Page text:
Gaining traction isn't easy. Rather than focussing on the problem, I am using this blog as a partial solution for some campaigns. The campaigns that I list are ones that I thought were interesting. If you agree, then you should tell others about the campaign. If you really like it, perhaps send a donation their way. Even $1 helps the organizers of the campaign know that someone has seen their page and likes what they are doing. I know from personal experience that both of these things, publicity and donations (of any size) are a huge boost.

In yesterdays post I discussed three creative campaigns (a band, a book and a mentalist).  Today's selections are a few cool and quirky invention campaigns that I came across this morning and liked. As I said before, I don't know any of the people running these campaigns, and have no vested interest in any these projects.

The first is the Bubble Worm. A new twist on an old idea. You blow into it and make a cool foam. I know my kids would have had a blast with this when they were young. The creator's campaign is having a slow start so take a look and see if it's something that you would endorse.

Here is the link: BubbleWorm

The second project is an interesting techie version of a hoola-hoop called KolaHoops. It's a hoola hoop with a computer and lots of led lights inside so patterns and colours can flash as it spins. The effect as shown in their photos (one at the top of the page and the one to the right) is really cool.

Here is the link: KolaHoops

This last one is for the smartphone crowd. It basically turns your phone into a roaming, tilting robot. It's called Helios. Put the phone into it, than you can control it from any web browser. The camera on the phone gives you a view of where Helios goes. You can move from side to side, in circles and pan up and down. It even has downward sensors to detect table edges so it doesn't drop off. Pretty cool!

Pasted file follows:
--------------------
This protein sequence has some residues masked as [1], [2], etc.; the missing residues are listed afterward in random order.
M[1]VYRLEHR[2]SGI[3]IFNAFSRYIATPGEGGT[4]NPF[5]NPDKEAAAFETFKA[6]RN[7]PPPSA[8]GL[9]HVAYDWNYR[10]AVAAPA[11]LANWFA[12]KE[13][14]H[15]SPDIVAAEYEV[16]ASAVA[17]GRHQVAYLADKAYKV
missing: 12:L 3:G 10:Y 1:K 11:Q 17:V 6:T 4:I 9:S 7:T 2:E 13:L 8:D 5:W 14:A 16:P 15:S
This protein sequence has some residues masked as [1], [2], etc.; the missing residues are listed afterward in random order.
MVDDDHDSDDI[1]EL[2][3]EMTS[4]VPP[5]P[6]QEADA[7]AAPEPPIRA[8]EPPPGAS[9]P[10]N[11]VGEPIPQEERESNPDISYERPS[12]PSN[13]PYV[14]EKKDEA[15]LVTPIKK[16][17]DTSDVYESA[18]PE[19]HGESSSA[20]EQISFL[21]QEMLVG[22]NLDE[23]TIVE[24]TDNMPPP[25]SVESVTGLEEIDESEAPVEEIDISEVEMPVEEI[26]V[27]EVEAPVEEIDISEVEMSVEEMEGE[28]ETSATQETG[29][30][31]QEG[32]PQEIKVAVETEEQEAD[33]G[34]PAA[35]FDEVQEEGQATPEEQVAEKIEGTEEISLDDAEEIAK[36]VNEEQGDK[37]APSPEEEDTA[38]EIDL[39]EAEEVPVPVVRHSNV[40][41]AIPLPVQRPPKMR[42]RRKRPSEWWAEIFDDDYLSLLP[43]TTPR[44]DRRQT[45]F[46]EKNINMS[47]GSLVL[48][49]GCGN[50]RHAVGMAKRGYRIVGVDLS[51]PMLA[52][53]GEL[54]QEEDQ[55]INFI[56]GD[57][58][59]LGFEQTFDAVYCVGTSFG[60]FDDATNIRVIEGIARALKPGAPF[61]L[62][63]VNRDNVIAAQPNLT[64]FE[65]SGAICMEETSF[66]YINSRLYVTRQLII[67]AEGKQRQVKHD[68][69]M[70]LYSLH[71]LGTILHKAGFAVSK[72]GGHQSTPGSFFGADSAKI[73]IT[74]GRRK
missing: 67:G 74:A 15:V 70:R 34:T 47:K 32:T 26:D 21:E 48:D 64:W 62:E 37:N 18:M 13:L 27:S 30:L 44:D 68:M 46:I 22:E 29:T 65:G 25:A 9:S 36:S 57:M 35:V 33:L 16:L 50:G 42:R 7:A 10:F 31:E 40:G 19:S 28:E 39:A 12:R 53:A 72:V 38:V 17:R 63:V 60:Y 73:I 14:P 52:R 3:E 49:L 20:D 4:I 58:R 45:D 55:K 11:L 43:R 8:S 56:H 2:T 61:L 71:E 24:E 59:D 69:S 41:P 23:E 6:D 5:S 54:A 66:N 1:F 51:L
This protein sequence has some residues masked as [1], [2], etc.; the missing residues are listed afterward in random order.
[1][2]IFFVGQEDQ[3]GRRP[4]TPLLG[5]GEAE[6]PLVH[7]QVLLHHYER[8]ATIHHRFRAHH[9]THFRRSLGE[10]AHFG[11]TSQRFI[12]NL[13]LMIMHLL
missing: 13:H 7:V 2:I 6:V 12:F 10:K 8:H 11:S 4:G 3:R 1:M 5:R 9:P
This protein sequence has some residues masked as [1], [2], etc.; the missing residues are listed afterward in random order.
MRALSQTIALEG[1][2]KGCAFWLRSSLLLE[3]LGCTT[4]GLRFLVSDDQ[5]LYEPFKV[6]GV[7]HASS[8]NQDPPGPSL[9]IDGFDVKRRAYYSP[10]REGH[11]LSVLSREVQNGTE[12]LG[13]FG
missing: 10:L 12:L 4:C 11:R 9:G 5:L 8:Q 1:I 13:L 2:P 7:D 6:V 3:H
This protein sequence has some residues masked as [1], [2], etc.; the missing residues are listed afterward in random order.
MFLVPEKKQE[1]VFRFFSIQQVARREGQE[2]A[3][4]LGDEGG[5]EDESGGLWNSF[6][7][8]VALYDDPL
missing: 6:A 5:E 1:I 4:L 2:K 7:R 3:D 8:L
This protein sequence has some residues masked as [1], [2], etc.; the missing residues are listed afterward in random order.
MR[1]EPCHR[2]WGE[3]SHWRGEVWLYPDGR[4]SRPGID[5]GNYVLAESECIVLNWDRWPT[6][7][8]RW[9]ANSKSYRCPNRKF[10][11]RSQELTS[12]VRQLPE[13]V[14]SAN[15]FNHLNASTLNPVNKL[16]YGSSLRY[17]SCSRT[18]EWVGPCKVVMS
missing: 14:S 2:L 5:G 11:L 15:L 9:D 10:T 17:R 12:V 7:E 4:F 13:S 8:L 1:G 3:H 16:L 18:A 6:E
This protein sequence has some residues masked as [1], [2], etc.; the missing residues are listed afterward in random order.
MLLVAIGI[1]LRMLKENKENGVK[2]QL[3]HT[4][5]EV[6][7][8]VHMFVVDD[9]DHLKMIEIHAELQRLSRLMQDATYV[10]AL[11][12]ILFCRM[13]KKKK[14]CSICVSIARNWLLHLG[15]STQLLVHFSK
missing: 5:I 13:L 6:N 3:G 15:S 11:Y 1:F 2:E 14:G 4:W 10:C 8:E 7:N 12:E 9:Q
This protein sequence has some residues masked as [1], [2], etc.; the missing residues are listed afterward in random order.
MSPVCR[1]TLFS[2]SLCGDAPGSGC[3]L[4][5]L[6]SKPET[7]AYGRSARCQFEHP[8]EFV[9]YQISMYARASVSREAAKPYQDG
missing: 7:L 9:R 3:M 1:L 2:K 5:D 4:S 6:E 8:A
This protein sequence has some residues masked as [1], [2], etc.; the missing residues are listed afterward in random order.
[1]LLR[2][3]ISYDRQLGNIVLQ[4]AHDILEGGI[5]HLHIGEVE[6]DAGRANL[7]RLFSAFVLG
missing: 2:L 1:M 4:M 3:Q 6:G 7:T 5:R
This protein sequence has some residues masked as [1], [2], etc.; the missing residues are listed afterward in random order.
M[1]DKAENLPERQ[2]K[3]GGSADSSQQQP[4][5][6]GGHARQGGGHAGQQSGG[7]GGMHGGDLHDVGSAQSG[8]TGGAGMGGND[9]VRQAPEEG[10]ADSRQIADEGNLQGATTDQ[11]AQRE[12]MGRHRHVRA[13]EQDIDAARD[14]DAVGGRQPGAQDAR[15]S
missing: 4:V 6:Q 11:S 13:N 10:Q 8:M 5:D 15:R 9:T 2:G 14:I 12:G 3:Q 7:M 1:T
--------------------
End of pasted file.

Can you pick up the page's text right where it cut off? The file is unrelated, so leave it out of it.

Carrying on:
Here is the link: Helios


I'll share some more projects in a future post. Until then, check them out and also check out my campaign too.

Once again, here are the links for my campaign.

I should re-emphasize, if you can't contribute with a donation, no problem.  I hope you will please share this post, or even just the link to one or all of these campaigns.

Leave a comment suggesting other campaigns that you think I should discuss in the future. No guarantees that I will write something about your campaign (I will never put negative comments!) but even having your site in the comment section for readers to see will be another way for people to find out about you. 

Thursday, October 4, 2012

Fund this? Crowdfunding comments and samples

The number one impediment to a successful crowd funding campaign is lack of exposure. Not enough willing contributors find out about it. I am a crowd funding donor and recipient. As such, here are a few comments on my experiences and a few projects that I saw on crowd funding sites that I think more people should be made aware of. I know you can't contribute to every interesting campaign, neither can I, but we all can spread the word a little bit better, and ask others to do the same so these projects find a large enough pool of contributors to succeed.

Some people may think that the popularity of crowdfunding sites over the internet has made getting funding for a project, a social cause or sudden need brought on by personal tragedy a cinch. Not so! In fact most projects on Kickstarter, Indiegogo, or any of the other sites fail to reach their target; many fail to raise any money at all.

My Experiences: 

My own experience is fairly typical. I first created an Indiegogo campaign in June to raise funds for the marketing and distribution of my new four book series Socialite 1. I am very grateful to all those who participated and supported the campaign. I followed the advice on the site, told family and friends, used Facebook, Twitter, Reddit etc. I had excellent perks for donors. Nevertheless, at the end of the campaign I received less than 10% of my goal.